Five candidates for Nicaragua’s head of state will compete against Sandinista leader Daniel Ortega, who is starting as the running mate for his fifth and fourth consecutive terms, amid the arrest of seven ambitious presidential candidates from the opposition who had emerged as his main rivals.
Those absent from next Sunday’s election date are Christiana Chamorro, Arturo Cruz, Felix Maradiaga, Juan Sebastian Chamorro, Miguel Mora, Medardo Mairena and Noel Fedori, who are imprisoned for “treason”.
Christiana Chamorro, daughter of former President Violetta Barrios de Chamorro (1990-1997) – who defeated Ortega in the 1990 elections – was the opposition figure most likely to win the election, according to opinion polls.
These are the candidates who will compete for the presidency of Ortega, a former combatant about to turn 76 who returned to power in 2007 after coordinating the government’s military council from 1979 to 1985 and presided over the country for the first time from 1985 to 1990.
Representative Walter Espinosa is the candidate for the presidency of Nicaragua from the Liberal Constitutional Party (PLC).
He replaced tourism businessman Milton Archia, who resigned his candidacy after the legislature asked the Sandinista-dominated Supreme Council of Elections to remove the Ciudadanos por la Libertad (CxL) coalition, the main opposition, from the electoral process. Claiming a violation of the electoral law and other laws, as has already happened.
Born in Managua in 1979, Espinosa was a candidate for deputy in the 2006 general election and did not win.
In the 2012 municipal elections, he was elected chancellor in Managua and an MP in the 2016 national elections.
And his promotion within the legislature is linked to the head of this party, MP Maria Heidi Osuna.
He studied tourism and hotel management and is married to Lycete Murillo, with whom he has three children.
Representative and Honorable Guillermo Osorno is the presidential candidate of the Nicaraguan Christian Way (CCN).
In the last general election of 2016, he was elected to the Central American Parliament (Parlacin) by a Sandinista-led coalition.
He ran for the presidency in the 1996 elections in which he received 4.1% of the vote, and under the electoral law he held a seat in the National Assembly for the period 1997-2002.
In the following electoral processes, he allied himself with a coalition headed by the Legislative Council and was re-elected as deputy for the 2002-2007 and 2007-2012 terms.
In the 2011 and 2016 national elections, he joined the Nicaraguan Triunfa coalition, which is headed by the ruling Sandinista National Liberation Front, and ran as a candidate for deputy before Parlassen, being elected both times.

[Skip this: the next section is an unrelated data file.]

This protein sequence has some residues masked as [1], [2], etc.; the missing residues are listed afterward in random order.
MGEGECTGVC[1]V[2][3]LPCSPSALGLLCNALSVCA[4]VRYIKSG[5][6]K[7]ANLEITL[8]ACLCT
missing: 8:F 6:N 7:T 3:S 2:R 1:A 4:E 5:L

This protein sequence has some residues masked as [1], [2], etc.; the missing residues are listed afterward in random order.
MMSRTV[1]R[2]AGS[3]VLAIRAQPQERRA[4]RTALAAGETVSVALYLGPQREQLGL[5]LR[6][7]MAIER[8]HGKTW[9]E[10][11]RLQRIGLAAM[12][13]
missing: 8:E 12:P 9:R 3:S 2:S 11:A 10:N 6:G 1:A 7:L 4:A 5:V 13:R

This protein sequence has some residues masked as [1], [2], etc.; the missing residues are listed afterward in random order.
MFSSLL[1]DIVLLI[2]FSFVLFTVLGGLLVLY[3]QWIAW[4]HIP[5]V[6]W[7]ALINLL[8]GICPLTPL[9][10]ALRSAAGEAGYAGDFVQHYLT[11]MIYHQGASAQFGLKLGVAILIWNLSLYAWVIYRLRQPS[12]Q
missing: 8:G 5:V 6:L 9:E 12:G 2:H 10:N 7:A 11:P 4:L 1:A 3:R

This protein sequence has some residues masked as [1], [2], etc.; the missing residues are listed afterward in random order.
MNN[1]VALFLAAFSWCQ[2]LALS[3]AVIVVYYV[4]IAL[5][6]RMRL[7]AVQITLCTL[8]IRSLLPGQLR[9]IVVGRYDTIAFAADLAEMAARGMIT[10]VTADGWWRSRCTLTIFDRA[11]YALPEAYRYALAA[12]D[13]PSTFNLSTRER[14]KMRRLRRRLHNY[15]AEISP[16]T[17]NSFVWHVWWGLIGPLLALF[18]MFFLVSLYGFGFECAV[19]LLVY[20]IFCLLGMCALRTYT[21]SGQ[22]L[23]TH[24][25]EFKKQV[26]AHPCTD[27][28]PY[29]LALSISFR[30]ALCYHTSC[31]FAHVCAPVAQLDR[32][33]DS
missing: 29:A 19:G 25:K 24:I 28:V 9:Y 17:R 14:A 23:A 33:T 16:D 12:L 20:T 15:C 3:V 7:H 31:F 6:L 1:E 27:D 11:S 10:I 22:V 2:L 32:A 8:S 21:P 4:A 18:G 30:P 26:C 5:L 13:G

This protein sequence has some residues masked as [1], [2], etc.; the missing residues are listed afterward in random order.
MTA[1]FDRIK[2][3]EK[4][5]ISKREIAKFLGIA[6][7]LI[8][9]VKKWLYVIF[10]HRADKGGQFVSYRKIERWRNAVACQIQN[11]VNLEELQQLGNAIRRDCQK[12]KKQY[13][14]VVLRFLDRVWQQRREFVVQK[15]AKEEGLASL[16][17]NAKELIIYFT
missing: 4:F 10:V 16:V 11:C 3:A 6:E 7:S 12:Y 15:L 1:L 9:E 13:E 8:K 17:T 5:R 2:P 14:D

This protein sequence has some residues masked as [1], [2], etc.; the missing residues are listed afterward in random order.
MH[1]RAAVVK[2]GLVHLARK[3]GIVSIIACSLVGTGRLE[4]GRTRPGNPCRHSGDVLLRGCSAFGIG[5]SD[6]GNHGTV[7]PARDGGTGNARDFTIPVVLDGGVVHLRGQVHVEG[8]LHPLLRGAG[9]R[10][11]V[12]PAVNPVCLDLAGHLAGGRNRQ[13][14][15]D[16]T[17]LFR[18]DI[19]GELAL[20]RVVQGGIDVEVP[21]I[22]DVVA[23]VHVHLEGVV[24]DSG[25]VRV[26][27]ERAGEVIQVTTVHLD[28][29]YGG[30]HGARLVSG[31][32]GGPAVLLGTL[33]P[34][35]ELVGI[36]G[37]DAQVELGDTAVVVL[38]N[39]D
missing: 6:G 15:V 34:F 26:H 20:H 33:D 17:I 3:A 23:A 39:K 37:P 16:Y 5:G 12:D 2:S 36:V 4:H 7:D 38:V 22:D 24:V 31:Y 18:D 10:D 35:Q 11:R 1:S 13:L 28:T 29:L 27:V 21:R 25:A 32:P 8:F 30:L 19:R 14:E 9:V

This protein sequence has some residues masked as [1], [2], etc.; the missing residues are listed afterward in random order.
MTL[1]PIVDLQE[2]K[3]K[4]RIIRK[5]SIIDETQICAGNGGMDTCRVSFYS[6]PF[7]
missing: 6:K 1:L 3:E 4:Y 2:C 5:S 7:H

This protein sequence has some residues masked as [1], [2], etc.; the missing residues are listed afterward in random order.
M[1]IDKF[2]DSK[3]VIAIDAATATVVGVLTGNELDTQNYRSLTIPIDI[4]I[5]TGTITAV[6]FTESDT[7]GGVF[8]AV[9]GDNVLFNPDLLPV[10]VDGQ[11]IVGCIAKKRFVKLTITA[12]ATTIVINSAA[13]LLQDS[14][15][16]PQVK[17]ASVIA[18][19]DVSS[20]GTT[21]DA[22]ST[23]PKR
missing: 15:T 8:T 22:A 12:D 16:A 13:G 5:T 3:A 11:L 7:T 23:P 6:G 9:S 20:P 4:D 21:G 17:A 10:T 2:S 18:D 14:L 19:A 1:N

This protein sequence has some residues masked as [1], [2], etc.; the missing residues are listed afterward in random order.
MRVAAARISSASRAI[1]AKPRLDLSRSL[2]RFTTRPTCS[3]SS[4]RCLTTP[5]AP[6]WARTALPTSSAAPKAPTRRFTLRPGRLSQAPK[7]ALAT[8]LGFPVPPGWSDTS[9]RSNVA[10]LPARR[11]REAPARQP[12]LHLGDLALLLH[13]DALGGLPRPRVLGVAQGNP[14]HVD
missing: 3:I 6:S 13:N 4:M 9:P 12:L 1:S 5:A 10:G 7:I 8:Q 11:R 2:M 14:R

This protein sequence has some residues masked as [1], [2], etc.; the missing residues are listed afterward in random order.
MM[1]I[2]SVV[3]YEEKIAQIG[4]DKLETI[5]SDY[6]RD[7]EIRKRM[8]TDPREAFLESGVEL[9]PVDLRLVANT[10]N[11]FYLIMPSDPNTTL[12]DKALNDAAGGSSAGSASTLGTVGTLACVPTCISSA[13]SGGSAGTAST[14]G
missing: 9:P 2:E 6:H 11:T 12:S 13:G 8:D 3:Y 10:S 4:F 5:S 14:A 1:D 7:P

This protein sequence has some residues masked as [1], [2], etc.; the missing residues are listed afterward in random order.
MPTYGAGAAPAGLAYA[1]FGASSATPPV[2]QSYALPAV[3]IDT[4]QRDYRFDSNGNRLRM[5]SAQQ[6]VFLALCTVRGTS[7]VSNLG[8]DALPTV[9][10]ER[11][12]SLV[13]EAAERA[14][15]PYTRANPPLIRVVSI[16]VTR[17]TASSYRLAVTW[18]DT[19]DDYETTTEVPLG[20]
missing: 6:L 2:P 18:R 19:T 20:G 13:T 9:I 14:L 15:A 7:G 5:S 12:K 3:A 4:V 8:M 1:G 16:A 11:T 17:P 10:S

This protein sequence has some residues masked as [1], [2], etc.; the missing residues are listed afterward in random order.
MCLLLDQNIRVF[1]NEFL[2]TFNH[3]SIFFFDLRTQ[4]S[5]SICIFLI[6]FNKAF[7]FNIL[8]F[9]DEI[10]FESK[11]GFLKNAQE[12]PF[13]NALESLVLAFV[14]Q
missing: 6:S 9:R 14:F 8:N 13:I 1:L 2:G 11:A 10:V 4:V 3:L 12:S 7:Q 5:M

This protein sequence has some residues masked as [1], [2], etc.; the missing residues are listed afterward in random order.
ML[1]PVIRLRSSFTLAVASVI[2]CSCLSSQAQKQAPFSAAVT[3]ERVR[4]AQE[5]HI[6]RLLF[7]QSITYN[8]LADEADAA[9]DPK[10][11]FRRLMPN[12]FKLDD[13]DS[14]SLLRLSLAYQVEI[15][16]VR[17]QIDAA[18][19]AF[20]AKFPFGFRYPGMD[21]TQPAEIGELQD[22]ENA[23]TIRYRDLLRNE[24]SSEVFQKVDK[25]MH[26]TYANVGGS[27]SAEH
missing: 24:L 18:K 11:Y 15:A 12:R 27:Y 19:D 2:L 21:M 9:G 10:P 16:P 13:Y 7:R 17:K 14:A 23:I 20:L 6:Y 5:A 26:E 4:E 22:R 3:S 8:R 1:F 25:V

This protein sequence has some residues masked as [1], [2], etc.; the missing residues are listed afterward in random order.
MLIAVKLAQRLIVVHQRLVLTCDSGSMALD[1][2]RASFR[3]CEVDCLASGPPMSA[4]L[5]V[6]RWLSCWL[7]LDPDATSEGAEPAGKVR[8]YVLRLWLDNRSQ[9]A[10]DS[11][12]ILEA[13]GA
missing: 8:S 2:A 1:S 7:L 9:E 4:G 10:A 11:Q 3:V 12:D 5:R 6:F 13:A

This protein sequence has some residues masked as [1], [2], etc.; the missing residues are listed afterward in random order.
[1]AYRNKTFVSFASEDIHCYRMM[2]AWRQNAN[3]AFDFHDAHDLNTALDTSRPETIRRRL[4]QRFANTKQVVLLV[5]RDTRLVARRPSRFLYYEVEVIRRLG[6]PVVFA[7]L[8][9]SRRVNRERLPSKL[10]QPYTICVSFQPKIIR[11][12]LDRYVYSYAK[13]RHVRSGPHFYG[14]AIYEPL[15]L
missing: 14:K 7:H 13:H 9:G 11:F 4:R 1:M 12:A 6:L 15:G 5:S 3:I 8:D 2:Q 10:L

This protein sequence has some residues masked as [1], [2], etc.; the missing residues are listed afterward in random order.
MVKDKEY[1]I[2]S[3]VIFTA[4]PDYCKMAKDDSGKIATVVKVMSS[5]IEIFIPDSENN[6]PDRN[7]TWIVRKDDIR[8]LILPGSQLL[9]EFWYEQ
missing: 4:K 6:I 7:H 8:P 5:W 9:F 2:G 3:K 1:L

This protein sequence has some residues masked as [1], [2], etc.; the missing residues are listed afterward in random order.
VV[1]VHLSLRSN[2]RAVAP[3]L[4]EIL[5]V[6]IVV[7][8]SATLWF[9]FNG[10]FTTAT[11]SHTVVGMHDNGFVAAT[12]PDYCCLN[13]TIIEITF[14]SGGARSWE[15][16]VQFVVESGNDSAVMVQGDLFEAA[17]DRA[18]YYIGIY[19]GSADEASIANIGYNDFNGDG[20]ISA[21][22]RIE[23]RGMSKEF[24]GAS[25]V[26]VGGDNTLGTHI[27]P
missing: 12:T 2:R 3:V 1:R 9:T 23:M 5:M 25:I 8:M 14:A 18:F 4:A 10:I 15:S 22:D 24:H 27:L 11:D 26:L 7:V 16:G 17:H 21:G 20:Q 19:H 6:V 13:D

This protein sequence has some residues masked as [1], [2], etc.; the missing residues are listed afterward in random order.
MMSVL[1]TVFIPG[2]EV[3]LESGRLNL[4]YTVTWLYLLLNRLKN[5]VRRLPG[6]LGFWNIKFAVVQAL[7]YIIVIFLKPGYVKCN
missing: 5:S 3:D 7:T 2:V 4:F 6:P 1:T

The pastor is a business manager and legal representative for CCN and has received criticism, among other things, for registering his son Abraham Osorno as a candidate for deputy.
Lawyer Marcelo Montiel, 49, is the presidential candidate of the Liberal Alliance Party of Nicaragua, a group known for collaborating with the Sandinistas, which he denies.
He ran for deputy in the 2011 general elections and did not win.
“They cannot call me collaborator or ally (ally) because I am clean,” says Montiel, who for Nicaragua, more than a dictatorship, what exists is a “concentration of forces.”
“What is here is a concentration of power, and we see, in practice, that all power is under Mr. Ortega,” he explains.
Gerson Gutierrez Gasparin
Gerson Gutierrez Gasparin, 29, is the youngest presidential candidate out of the six contenders. He competed for the Alliance for the Republic (APR) party.
He is a lawyer and notary, has a master’s degree in criminal law, and says he could be a better president than Salvadoran Najib Bukele.
He is originally from a rural community in the province of Matagalpa, northern Nicaragua, and since the age of 14 has been living in the capital, where he finished high school and university.
Speaking to Efe, he criticized the international community for questioning the electoral process in Nicaragua.
“The big problem with our honorable friends in the international community is that they only listen to a certain part of the so-called opposition groups, and by listening to only a part, they have a biased concept or version,” he says.
He points to the increasing immigration of Nicaragua as one of the main problems in the country.
Three sisters are running as candidates for the position of deputies for their party.
Mauricio Oroi, 53, is the presidential candidate for the Independent Liberal Party (PLI), although he is currently an MP for the Nicaraguan Liberal Alliance (ALN).
He is an evangelical priest, lawyer, and clinical psychologist and has been noted as a collaborator and ally with the Sandinistas in Parliament, where he votes with them.
In May 2017, he was accused of financial fraud by the Evangelical University of Nicaragua, which made an agreement with the Central American Institute of Graduate Studies (ICES), of which Orue is affiliated, a complaint that did not work.
The presidential candidate of the People’s Liberation Party called on the international community not to ignore the elections.